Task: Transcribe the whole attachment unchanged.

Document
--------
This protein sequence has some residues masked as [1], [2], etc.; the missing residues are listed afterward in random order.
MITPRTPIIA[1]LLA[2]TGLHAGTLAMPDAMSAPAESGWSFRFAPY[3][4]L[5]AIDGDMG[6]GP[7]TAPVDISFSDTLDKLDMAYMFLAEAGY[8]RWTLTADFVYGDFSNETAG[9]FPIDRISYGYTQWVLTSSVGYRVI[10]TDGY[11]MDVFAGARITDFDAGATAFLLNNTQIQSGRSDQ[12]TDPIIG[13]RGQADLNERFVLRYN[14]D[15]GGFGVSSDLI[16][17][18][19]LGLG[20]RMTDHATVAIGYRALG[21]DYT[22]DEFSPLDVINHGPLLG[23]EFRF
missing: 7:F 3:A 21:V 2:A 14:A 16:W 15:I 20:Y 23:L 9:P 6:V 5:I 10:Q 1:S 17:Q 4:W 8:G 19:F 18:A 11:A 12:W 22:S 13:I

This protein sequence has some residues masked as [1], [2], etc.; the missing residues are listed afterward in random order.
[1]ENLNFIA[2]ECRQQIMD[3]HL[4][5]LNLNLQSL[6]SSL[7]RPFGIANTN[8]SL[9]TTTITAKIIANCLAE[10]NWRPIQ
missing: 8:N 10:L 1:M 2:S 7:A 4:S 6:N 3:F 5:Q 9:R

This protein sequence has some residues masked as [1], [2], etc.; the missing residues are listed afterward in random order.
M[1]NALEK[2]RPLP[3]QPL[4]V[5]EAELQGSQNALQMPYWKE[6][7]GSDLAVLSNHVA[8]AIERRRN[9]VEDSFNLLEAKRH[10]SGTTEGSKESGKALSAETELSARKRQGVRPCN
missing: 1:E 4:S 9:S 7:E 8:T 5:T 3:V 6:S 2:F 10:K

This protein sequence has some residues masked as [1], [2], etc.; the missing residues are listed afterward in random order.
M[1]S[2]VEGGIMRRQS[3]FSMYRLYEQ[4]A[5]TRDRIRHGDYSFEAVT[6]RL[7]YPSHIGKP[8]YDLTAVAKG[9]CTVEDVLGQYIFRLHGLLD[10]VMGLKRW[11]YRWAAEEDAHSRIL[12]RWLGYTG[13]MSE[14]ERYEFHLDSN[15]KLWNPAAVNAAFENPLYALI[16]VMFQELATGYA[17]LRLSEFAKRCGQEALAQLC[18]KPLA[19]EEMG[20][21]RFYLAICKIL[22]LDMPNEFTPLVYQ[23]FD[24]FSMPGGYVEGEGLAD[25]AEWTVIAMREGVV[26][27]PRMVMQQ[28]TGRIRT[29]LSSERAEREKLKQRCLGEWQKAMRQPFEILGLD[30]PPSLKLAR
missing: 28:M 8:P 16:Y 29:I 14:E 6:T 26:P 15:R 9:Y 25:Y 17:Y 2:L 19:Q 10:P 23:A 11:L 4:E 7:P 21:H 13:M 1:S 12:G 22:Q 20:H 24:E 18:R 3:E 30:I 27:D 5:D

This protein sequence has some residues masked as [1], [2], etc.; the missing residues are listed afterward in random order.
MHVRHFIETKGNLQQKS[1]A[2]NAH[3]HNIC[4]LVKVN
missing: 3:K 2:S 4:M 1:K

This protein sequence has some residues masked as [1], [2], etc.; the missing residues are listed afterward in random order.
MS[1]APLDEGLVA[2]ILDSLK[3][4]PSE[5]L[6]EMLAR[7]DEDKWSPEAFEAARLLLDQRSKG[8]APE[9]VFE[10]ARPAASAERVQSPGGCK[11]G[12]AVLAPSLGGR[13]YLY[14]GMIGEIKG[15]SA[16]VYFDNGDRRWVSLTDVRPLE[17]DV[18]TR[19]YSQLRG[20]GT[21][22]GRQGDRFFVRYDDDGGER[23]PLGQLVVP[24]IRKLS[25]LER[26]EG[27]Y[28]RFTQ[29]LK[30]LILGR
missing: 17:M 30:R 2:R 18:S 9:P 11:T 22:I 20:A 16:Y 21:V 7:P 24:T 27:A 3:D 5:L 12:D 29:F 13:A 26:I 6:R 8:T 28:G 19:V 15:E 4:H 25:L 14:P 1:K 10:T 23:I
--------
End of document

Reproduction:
This protein sequence has some residues masked as [1], [2], etc.; the missing residues are listed afterward in random order.
MITPRTPIIA[1]LLA[2]TGLHAGTLAMPDAMSAPAESGWSFRFAPY[3][4]L[5]AIDGDMG[6]GP[7]TAPVDISFSDTLDKLDMAYMFLAEAGY[8]RWTLTADFVYGDFSNETAG[9]FPIDRISYGYTQWVLTSSVGYRVI[10]TDGY[11]MDVFAGARITDFDAGATAFLLNNTQIQSGRSDQ[12]TDPIIG[13]RGQADLNERFVLRYN[14]D[15]GGFGVSSDLI[16][17][18][19]LGLG[20]RMTDHATVAIGYRALG[21]DYT[22]DEFSPLDVINHGPLLG[23]EFRF
missing: 7:F 3:A 21:V 2:A 14:A 16:W 15:I 20:Y 23:L 9:P 6:V 5:I 10:Q 1:S 17:Q 4:W 8:G 19:F 18:A 11:A 12:W 22:S 13:I

This protein sequence has some residues masked as [1], [2], etc.; the missing residues are listed afterward in random order.
[1]ENLNFIA[2]ECRQQIMD[3]HL[4][5]LNLNLQSL[6]SSL[7]RPFGIANTN[8]SL[9]TTTITAKIIANCLAE[10]NWRPIQ
missing: 8:N 10:L 1:M 2:S 7:A 4:S 6:N 3:F 5:Q 9:R

This protein sequence has some residues masked as [1], [2], etc.; the missing residues are listed afterward in random order.
M[1]NALEK[2]RPLP[3]QPL[4]V[5]EAELQGSQNALQMPYWKE[6][7]GSDLAVLSNHVA[8]AIERRRN[9]VEDSFNLLEAKRH[10]SGTTEGSKESGKALSAETELSARKRQGVRPCN
missing: 1:E 4:S 9:S 7:E 8:T 5:T 3:V 6:S 2:F 10:K

This protein sequence has some residues masked as [1], [2], etc.; the missing residues are listed afterward in random order.
M[1]S[2]VEGGIMRRQS[3]FSMYRLYEQ[4]A[5]TRDRIRHGDYSFEAVT[6]RL[7]YPSHIGKP[8]YDLTAVAKG[9]CTVEDVLGQYIFRLHGLLD[10]VMGLKRW[11]YRWAAEEDAHSRIL[12]RWLGYTG[13]MSE[14]ERYEFHLDSN[15]KLWNPAAVNAAFENPLYALI[16]VMFQELATGYA[17]LRLSEFAKRCGQEALAQLC[18]KPLA[19]EEMG[20][21]RFYLAICKIL[22]LDMPNEFTPLVYQ[23]FD[24]FSMPGGYVEGEGLAD[25]AEWTVIAMREGVV[26][27]PRMVMQQ[28]TGRIRT[29]LSSERAEREKLKQRCLGEWQKAMRQPFEILGLD[30]PPSLKLAR
missing: 28:M 8:P 16:Y 29:I 14:E 6:T 26:P 15:R 9:Y 25:Y 17:Y 2:L 19:Q 10:P 23:A 11:L 4:E 7:P 21:H 13:M 1:S 12:G 22:Q 20:H 24:E 18:R 3:E 30:I 27:D 5:D

This protein sequence has some residues masked as [1], [2], etc.; the missing residues are listed afterward in random order.
MHVRHFIETKGNLQQKS[1]A[2]NAH[3]HNIC[4]LVKVN
missing: 3:K 2:S 4:M 1:K

This protein sequence has some residues masked as [1], [2], etc.; the missing residues are listed afterward in random order.
MS[1]APLDEGLVA[2]ILDSLK[3][4]PSE[5]L[6]EMLAR[7]DEDKWSPEAFEAARLLLDQRSKG[8]APE[9]VFE[10]ARPAASAERVQSPGGCK[11]G[12]AVLAPSLGGR[13]YLY[14]GMIGEIKG[15]SA[16]VYFDNGDRRWVSLTDVRPLE[17]DV[18]TR[19]YSQLRG[20]GT[21][22]GRQGDRFFVRYDDDGGER[23]PLGQLVVP[24]IRKLS[25]LER[26]EG[27]Y[28]RFTQ[29]LK[30]LILGR
missing: 17:M 30:R 2:R 18:S 9:P 11:T 22:I 20:A 16:Y 21:V 7:P 24:T 27:A 3:D 5:L 12:D 29:F 13:A 26:I 6:R 8:T 28:G 19:V 15:E 4:H 25:L 14:P 1:K 10:T 23:I